Introduction to Political Theory

(Marvins-Underground-K-12) #1

concept, and to develop a position on the concept, often in opposition to the one
we adopt. The fact that this work is written by two people means that differences
will manifest themselves in the way that ideas and ideologies are analysed. We think
that this will benefit the reader since they will see, at first hand, how it is impossible
for two individuals to agree about everything, and some readers might be able to
note that certain chapters were drafted by one of us and differ from the others.
The ideas that we deal with are interlinked so that, for example, the argument
about the state (and its problematic character) has a direct bearing on democracy.
It is impossible to discuss the issue of citizenship without, for example, under-
standing the argument about justice. Of course, it is always possible to choose to
present ideas differently. In some texts, for example, sovereignty is dealt with as a
separate topic. In making sense of ideas and ideologies, it is crucial to say something
about the key thinkers and the key texts. Our biography boxes in the website seek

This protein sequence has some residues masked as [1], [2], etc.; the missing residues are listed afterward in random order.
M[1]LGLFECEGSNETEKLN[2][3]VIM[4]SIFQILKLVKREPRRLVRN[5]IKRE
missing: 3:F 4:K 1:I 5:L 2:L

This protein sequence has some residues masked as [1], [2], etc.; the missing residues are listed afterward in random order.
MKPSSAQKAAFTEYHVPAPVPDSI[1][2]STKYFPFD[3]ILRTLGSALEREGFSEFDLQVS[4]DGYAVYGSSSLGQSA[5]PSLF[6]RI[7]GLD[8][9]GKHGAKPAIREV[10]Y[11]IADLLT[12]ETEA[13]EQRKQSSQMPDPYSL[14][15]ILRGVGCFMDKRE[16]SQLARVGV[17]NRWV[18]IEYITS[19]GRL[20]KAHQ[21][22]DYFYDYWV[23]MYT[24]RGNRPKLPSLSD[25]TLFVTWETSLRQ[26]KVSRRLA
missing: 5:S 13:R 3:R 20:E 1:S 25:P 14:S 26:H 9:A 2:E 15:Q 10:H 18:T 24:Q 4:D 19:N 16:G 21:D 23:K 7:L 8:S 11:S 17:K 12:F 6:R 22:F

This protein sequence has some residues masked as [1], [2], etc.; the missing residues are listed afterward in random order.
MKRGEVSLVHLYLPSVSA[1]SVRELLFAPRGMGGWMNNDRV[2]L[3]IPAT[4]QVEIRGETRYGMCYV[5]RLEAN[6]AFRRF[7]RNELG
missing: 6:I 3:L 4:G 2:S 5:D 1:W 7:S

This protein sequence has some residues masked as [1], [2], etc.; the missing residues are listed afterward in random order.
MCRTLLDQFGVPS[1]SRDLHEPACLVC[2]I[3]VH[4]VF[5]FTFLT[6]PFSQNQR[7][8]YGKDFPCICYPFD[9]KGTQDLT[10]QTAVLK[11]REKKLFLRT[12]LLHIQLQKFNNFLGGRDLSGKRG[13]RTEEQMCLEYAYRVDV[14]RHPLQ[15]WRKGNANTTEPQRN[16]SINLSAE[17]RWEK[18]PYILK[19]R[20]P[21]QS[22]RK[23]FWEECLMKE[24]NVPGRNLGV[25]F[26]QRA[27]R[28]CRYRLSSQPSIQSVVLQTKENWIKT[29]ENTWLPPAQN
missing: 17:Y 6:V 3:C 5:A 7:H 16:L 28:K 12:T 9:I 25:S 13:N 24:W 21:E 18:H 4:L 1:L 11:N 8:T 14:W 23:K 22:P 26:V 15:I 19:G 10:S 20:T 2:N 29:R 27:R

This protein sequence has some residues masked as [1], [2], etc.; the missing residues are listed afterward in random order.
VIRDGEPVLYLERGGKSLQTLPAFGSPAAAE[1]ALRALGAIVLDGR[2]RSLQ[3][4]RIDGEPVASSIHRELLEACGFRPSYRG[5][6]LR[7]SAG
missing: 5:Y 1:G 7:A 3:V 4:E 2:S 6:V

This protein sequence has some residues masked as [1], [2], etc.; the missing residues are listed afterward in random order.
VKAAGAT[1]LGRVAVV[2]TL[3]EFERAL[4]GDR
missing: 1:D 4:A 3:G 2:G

to show the background and wider interests of key thinkers. And within each
chapter we cross-reference other relevant chapters so as to emphasise the linkages
between thinkers and ideas.

Introduction xvii

Part 1 – Classical ideas (state, freedom, equality, justice, democracy,
citizenship, punishment)
Part 2 – Classical ideologies (liberalism, conservatism, socialism,
anarchism, nationalism, fascism)
Part 3 – Contemporary ideologies (feminism, multiculturalism,
ecologism, fundamentalism)
Part 4 – Contemporary ideas (human rights, civil disobedience, political
violence, difference, global justice).

In what order should the concepts be read? This is a difficult question to answer
in general terms because the reader may want to read the concepts in the order in
which they are presented in the lectures they are attending. Another way of reading
the book might be to select concepts in couples so that the chapter on the state is
read with the chapter on punishment, and the chapter on justice is read with the
chapter on global justice, and so on. It might be thought that the newer ideas relate
more specifically to political controversies, and of course it is true that recent debates
have raised these questions acutely, but the classical ideas have not lost their
All the ideas, whether contemporary or classical, are treated in ways that relate
them to ongoing controversies, and show why an understanding of theory is crucial
to an understanding of political issues. We hope that you find the chapters both
helpful and entertaining. Political theory is hard work, but it can also be fun.

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